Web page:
MRI evaluation
The degree of fatty infiltration of supraspinatus, infraspinatus and subscapularis was graded analysing sagittal MRI cuts using the Goutallier classification adapted for MRI by Fuchs. Muscle degeneration was graded using the most lateral T1 image in which spine of scapula was seen in contact with its body (scapular Y view). According to Goutallier-Fuchs [6,9], a five-stage classification was used: no fat infiltration (stage 0); occasional lines of fat between muscle fibers (stage 1); significant amount of fat, but fat-muscle ratio lower than 50% (stage 2); fat-muscle ratio of 50% (stage 3); fat-muscle ratio higher than 50% (stage 4).
Cuff retraction was graded according to Patte classification: retraction at the level of greater tuberosity (grade 1); retraction at the level of humeral head (grade2); retraction at glenoid level (grade 3).
Cuff and graft healing and re-rupture were evaluated by MRI according to criterea well stablished in literature [10, 11, 12]. Complete tears in repaired cuffs were diagnosed when presence of high-intensity signal or tendon-to-bone gap on two or more consecutive T2-weighted cuts. Grafts were evaluated based on their appearance compared to rotator cuff remains at tendon-graft interface and at humeral head footprint. Intact grafts showed absence of high intensity signal at areas of native rotator cuff, tendon-graft and humeral head-graft interfaces. Not-intact grafts showed high intensity signal that these interfaces.

Operative Technique and Fascia Lata autograft usage decision during surgery
With patient in lateral decubitus under general anesthesia and traction on arm, camera was introduced on posterior portal to evaluate the glenohumeral joint. At this stage, subscapularis tendon was evaluated and repaired if necessary. Also, long head of biceps was evaluated for instability or degeneration and if positive, a tenotomy or tenodesis were performed.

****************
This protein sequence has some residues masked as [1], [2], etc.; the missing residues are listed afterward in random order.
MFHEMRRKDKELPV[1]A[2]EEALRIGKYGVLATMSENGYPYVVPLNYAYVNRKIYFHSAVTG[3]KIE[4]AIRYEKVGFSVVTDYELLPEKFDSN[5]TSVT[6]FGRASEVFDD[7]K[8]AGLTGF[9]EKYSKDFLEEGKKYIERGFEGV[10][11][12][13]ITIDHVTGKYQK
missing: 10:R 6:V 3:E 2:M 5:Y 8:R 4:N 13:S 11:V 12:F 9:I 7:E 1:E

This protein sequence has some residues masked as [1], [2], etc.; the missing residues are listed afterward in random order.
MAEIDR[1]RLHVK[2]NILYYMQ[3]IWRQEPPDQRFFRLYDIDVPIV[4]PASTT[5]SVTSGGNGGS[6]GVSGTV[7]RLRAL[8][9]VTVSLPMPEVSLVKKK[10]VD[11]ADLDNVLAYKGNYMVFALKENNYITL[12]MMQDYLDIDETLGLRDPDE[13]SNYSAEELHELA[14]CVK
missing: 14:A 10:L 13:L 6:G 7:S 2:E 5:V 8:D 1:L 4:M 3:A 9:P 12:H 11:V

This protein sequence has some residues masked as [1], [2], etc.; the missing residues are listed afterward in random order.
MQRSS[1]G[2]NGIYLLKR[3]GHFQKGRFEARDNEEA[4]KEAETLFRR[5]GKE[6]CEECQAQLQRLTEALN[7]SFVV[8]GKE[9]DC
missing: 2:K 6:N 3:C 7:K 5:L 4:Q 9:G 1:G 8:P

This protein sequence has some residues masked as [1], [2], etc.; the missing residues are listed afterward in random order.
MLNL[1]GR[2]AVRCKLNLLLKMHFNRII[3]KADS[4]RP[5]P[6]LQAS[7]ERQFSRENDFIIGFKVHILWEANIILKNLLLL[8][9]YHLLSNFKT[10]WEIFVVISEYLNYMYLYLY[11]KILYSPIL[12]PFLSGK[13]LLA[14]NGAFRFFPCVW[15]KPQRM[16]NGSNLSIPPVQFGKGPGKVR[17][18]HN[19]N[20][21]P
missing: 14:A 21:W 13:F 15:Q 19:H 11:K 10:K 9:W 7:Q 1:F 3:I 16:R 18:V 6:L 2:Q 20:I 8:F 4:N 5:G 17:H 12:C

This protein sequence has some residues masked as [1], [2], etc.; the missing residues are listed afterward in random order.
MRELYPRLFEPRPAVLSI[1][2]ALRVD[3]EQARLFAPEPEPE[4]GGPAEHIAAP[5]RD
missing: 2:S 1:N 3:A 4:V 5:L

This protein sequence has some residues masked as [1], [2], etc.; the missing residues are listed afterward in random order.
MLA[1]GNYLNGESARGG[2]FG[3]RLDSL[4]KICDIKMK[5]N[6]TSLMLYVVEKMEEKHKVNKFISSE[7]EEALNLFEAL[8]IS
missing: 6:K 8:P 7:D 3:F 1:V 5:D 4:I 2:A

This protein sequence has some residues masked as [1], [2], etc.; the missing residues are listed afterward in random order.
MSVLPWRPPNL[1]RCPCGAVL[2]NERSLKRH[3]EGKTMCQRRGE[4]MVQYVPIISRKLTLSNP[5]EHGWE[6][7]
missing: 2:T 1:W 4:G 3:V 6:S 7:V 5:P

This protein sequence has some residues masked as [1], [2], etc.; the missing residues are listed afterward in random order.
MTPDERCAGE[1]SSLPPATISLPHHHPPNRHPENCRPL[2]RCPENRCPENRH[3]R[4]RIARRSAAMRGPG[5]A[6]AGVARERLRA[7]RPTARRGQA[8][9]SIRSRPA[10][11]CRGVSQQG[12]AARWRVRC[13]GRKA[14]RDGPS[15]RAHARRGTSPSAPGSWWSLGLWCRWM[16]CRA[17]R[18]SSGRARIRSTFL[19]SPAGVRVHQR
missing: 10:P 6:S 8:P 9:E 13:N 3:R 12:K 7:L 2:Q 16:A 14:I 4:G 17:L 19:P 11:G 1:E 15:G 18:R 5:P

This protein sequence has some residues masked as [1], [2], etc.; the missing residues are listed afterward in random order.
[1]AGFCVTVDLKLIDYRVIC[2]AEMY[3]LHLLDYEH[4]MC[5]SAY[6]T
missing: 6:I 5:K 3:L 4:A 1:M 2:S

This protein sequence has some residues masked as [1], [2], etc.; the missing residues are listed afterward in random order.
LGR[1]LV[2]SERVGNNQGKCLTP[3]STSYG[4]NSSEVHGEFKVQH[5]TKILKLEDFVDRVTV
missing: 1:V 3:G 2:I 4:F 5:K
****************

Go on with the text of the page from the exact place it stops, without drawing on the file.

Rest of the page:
After that, the scope was taken to subacromial space and bursectomy was performed. Rotator cuff tear was identified and classified according to shape (L, inverted L, U or C), length and retraction (width) using a calibrated ‘probe’. Tears greater than 5 cm in length or width were classified as massive. If between 3 and 5 cm, they are graded as large [6].
The cuff repair was always tried aiming a tension-free tendon-to-bone attachment. Capsular release, rotator interval sliding and tendon-to-tendon stitches were used when necessary. If even after that, there was still a gap between the tendon and the greater tuberosity, the tear was considered irreparable and fascia lata autograft was used to fill in the gap.

Fascia lata autograft removal from ipsilateral thigh
The fascia lata autograft was removed from ipsilateral thigh using a lateral incision 10 cm above knee joint line. (Figure 1). To avoid insufficient graft tissue, we always oversized 5 mm in addition to gap length and width. Finally, edges of graft were tied with a continuous PDS 5.0 suture (figure 2).

Graft placement and tendon-to-graft repair
Usually five portal were used to tendon-to-graft suture: posterior, anterolateral, lateral, lateral accessory and Neviaser. If necessary other portals may be used to reach a better angle for anchor insertion, sutures placement or adhesion releases.
Cannulas were introduced on posterior, anterolateral and lateral portals. Two No.2 Ethibond threads were placed at supraspinatus edge through Neviaser portal. One thread at infraspinatus through posterior portal. Moreover, another thread at rotator interval through anterolateral portal. All four threads were taken to the lateral cannula to be stitched to the fascia lata graft. Afterwards, each thread was repositioned to its respective portal.
Introducting the graft onto subacromial space was always a delicate step, which requires progressive traction to threads and concomitant assistance to pass the graft through the lateral cannula avoiding folding or twist. In this way, the graft was strained open in the subacromial space with the use of a probe and knots were performed is the following sequence (figure 4): first two knots on the supraspinatus; then the one on infraspinatus; and finally the rotator interval knot.